This activity features video segments from a 2007 PBS program on solar energy. Students follow a seven-step invention process to design, build, and test a solar cooker that will pasteurize water. In addition, they are asked to describe how transmission, absorption, and reflection are used in a solar cooker to heat water and to evaluate what variables contribute to a successful cooker.

Activity in which students investigate what causes the seasons by doing a series of kinesthetic modeling activities and readings. Activity includes educator background information about how to address common misconceptions about the seasons with students.

This activity engages learners in exploring the impact of climate change on arctic sea ice in the Bering Sea. They graph and analyze sea ice extent data, conduct a lab on thermal expansion of water, and then observe how a scientist collects long-term data on a bird population.

In this activity students learn how Earth's energy balance is regulating climate. This activity is lesson 4 in the nine-lesson module Visualizing and Understanding the Science of Climate Change.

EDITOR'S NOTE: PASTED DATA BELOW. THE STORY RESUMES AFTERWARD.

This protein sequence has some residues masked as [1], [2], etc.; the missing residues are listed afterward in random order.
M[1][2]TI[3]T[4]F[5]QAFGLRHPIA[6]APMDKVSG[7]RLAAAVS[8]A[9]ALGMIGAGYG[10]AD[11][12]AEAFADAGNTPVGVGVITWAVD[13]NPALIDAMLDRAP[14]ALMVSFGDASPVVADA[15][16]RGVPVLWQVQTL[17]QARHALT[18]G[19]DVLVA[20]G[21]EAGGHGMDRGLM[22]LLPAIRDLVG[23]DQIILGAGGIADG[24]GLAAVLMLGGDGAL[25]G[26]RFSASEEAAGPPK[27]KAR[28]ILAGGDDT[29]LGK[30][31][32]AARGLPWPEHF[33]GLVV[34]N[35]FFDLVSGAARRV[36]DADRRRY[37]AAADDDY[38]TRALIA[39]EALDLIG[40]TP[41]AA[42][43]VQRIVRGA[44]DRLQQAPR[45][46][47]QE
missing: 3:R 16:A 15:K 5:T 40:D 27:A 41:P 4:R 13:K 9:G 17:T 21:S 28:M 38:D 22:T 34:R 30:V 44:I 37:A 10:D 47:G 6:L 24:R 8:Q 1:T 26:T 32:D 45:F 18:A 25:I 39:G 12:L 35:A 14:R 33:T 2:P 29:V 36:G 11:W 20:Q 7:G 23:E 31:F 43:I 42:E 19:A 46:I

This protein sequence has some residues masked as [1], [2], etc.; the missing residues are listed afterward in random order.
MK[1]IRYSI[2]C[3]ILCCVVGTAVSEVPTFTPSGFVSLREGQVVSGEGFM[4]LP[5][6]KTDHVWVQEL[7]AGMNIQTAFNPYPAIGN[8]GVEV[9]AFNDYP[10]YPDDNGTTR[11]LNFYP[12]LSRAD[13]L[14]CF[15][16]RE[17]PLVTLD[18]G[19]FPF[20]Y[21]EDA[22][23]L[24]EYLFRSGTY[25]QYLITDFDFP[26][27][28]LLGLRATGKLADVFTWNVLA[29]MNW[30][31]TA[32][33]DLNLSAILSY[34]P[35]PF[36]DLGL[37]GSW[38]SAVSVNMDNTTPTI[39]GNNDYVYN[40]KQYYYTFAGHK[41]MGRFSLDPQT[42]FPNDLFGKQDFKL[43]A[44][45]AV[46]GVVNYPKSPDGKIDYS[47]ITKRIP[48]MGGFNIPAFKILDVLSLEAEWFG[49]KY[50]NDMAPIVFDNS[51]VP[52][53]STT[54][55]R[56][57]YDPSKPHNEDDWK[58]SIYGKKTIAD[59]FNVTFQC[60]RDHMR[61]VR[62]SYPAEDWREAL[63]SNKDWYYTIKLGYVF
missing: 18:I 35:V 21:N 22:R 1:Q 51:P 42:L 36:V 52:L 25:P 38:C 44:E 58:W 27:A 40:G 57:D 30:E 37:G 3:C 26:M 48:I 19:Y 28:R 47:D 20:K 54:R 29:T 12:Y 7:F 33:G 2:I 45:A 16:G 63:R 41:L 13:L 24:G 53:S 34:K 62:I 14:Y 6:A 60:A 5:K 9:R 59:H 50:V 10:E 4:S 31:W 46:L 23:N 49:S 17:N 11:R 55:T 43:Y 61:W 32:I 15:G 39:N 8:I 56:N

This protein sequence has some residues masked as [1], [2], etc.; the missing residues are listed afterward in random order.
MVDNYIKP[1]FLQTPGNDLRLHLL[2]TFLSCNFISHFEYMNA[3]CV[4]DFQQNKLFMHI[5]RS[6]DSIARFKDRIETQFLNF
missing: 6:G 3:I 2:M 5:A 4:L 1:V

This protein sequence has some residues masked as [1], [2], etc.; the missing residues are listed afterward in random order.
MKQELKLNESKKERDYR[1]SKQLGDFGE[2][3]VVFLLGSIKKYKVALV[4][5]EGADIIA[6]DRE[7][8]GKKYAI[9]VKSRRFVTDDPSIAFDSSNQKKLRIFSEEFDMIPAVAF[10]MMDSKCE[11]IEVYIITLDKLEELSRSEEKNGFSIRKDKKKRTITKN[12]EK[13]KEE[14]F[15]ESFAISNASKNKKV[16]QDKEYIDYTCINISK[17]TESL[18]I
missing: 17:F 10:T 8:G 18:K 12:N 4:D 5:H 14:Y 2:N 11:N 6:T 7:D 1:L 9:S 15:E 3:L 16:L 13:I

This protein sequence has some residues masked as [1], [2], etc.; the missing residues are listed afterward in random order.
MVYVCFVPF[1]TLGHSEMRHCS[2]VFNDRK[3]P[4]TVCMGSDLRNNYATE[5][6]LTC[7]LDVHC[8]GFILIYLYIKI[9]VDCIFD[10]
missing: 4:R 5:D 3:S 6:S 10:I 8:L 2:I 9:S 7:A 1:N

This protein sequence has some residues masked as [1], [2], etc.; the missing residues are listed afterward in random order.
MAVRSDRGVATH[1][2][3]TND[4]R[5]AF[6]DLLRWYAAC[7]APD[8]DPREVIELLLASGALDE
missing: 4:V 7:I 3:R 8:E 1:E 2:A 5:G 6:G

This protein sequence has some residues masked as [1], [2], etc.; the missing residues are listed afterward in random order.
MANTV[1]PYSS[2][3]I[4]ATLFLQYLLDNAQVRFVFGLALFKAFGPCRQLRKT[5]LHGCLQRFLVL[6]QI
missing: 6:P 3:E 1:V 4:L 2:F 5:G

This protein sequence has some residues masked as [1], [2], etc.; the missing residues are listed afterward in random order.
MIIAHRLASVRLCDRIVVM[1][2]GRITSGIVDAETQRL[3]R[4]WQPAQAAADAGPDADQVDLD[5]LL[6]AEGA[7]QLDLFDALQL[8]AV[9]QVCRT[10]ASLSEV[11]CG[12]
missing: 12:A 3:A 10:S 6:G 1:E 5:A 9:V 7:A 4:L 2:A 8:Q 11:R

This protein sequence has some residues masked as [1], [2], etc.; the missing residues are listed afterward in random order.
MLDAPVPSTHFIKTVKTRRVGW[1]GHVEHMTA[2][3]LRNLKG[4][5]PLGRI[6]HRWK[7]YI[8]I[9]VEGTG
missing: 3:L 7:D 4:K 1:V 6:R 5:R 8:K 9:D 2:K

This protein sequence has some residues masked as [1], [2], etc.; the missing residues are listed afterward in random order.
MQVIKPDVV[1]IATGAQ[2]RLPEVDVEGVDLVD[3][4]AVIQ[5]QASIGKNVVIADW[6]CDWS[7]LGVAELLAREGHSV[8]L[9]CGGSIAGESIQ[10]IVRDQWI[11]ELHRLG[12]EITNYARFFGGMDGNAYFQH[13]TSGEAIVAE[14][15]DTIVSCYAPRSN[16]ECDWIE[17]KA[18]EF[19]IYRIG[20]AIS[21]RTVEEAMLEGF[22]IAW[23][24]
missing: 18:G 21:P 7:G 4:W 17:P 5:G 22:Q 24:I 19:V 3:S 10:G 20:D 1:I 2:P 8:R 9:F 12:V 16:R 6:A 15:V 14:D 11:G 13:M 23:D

This activity engages learners to investigate the impact of Earth's tilt and the angle of solar insolation as the reason for seasons by doing a series of hands-on activities that include scale models. Students plot the path of the Sun's apparent movement across the sky on two days separated by three months of time.

This is an animated interactive simulation that illustrates differential solar heating on a surface in full sunlight versus in the shade.

This Motions of the Sun Lab is an interactive applet from the University of Nebraska-Lincoln Astronomy Applet project.

This video provides a good overview of ice-albedo feedback. Albedo-Climate feedback is a positive feedback that builds student understanding of climate change.

This animation demonstrates the changing declination of the sun with a time-lapse animation. It shows how the shadow of a building changes over the course of a year as the declination of the sun changes.

In this video, students learn that scientific evidence strongly suggests that different regions on Earth do not respond equally to increased temperatures. Ice-covered regions appear to be particularly sensitive to even small changes in global temperature. This video segment adapted from NASA's Goddard Space Flight Center details how global warming may already be responsible for a significant reduction in glacial ice, which may in turn have significant consequences for the planet.

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